Each cell is associated with a pattern. A pattern is instantiated from a pattern template by a set of values that are associated with the symbols. If two symbols in a pattern template are the same, then they should be instantiated with the same value. For example, the pattern (Pentagon, Wheaton, Wheaton, Pentagon) is an instantiation of pattern template (X,Y,Y,X) but the pattern (Pentagon,Wheaton,Glenmont,Pentagon) is not. If a data sequence matches the pattern of a particular cell, and if it further satisfies the Cell Restriction and the Matching Predicate, then it is assigned to that cell 47. Since a data sequence may match multiple patterns, it may be assigned to more than one cuboid cell.

The Cell Restriction defines how to deal with the situations when a data sequence contains multiple occurrences of a cell's pattern and what content of the data sequence should be assigned to the cell (for the purpose of aggregation, to be done later). One type of cell restriction is left-maximality-matched-go. For example, when a cell with a substring pattern (a,a) is matched against a data sequence haabaai, the left-maximality-matched-go cell restriction states that only the first matched substring/subsequence (that is, the first “aa” in haabaai) is assigned to the cell. This cell restriction is specified by the keyword LEFT-MAXIMALITY. In general, depending on the applications, more cell restrictions are defined. For example, one can define a left-maximalitydata-go cell restriction where the whole data sequence haabaai, not only the matched content haai, is assigned to the cell. As another example, an all-matched-go cell restriction is also defined where all substrings/subsequences that match the pattern are assigned to the cell (that is, the two aa's in haabaai are assigned to the cell).

A Matching Predicate is for selecting data sequences of interest. In order to specify a predicate, a sequence of event placeholders is introduced after the cell restriction. Line 13 in FIG. 3 shows an example of a Matching Predicate. The four event placeholders x1, y1, y2 and x2 in Line 13 represent the matched events (not only the location values) and the predicate in Line 14 specifies that the action attribute value of the first matching event x1 must equal “in”.

An aggregation function is specified in the SELECT clause in order to define the aggregate function 48 to be applied to the sequences in each S-cuboid cell 47. In S-OLAP, the COUNT aggregation function 48 counts the number of matched substrings/subsequences that are assigned to a cell 47 as illustrated in FIG. 4.

An S-cuboid specification may be further extended if necessary. For example, other aggregation functions, such as SUM, may be incorporated if its semantics is clearly defined. For example, two data sequences s1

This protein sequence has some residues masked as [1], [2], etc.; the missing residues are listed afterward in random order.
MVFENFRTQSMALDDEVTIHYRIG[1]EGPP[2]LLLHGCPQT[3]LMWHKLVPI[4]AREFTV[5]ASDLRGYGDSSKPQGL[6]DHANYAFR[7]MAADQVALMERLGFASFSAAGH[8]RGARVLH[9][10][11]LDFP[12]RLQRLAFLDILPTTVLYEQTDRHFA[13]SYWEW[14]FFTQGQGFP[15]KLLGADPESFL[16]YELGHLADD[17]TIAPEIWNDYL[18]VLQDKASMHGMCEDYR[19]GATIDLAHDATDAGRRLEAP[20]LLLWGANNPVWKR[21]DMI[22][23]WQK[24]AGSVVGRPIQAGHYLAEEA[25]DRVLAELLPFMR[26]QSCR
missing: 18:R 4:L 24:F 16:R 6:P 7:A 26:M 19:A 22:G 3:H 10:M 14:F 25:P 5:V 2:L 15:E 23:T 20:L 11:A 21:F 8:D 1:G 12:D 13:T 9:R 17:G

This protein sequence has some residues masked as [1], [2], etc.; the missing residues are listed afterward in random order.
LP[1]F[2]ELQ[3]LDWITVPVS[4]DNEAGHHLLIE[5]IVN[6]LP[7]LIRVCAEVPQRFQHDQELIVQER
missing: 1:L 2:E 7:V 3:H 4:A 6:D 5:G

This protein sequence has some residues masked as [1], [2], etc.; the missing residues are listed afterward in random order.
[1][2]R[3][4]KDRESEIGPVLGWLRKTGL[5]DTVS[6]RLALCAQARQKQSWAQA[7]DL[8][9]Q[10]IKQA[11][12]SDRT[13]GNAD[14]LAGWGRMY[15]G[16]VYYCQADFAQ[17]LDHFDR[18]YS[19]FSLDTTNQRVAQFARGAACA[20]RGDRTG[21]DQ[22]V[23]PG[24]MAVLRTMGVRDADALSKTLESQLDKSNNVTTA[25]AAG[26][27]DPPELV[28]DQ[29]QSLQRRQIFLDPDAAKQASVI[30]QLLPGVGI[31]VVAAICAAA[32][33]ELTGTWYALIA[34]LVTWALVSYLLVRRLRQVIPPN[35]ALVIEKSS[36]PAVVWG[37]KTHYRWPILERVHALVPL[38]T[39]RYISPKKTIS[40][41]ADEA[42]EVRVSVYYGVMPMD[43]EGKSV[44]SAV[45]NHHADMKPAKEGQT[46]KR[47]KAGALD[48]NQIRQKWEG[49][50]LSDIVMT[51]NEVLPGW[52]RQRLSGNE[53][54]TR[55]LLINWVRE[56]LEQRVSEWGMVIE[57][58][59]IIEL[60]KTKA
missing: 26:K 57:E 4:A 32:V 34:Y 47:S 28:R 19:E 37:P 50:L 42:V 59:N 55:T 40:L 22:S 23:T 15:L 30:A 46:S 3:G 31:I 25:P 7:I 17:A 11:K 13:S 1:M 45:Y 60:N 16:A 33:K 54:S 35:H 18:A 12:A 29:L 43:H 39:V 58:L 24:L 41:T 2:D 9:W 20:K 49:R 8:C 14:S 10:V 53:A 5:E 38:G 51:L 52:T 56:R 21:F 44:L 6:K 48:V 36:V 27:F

e1,e2 and s2 e3,e4 are assigned to a cell. SUM is defined as the sum of the measures of all the events that occurred in s1 and s2 (that is, SUM=Σi=1 4eiamount). Alternatively, if desired, the first occurring event is summed over in each sequence (that is, SUM=e1amount+e3amount). The S-cuboid specification supports substring or subsequence pattern templates. The specification may be extended so that pattern templates of regular expressions are supported.

Sequence OLAP Operations

OLAP is a powerful analytical and decision-supporting tool because it provides a set of operations (for example, roll-up or drill-down) for a user to interactively modify the cuboid specification (that is, changing the set of dimension attributes and/or their abstraction levels) and thus enables a user to navigate from one cuboid to another to explore the big cube space with ease. Since an S-cuboid is defined by a set of global dimensions and pattern dimensions, any changes to these elements transform an S-cuboid to another. In the S-OLAP design, the same set of OLAP operations are adopted, namely, roll-up, drill-down, slice, and dice for the manipulations of the global dimensions. For example, the transport-planning manager might modify the S-OLAP query Q1 so that passengers are grouped based on individual. To achieve this, a drill-down operation is performed on the global dimension card-id, going from the abstraction level fare-group to a lower abstraction level individual.

For pattern manipulation, six S-OLAP operations are provided, namely, APPEND, PREPEND, DE-TAIL, DE-HEAD, PATTERN-ROLLUP (P-ROLL-UP) and PATTERN-DRILL-DOWN (P-DRILL-DOWN). These six S-OLAP operations modify the grouping patterns and/or the abstraction level of the elements inside the grouping patterns such that users can interactively view the summarized data from different perspectives. In other words, the six S-OLAP operations allow users to navigate from one S-cuboid to another in the S-cube space with ease. The first four operations add/remove a pattern symbol to/from a pattern template and the last two operations modify the abstraction level of pattern dimensions.

The APPEND operation appends a pattern symbol to the end of the pattern template. For example, after learning about the round-trip distribution resulted from query Q1, the manager might observe that there is a particularly high concentration of people traveling round-trip from Pentagon to Wheaton. He might want to further investigate whether those passengers would take one more trip and if so where they usually go. Two APPEND operations plus a modification of the matching predicate give the cuboid specification Q2 in FIG. 5 (only the CUBOID BY clause is shown for brevity). Q2 transforms the original four dimensional S-cuboid to a five dimensional S-cuboid with global dimensions (time:day, card-id:fare-group) and pattern dimensions (X,Y,Z), where Z is a new pattern dimension. The other three operations that modify pattern length are similarly defined: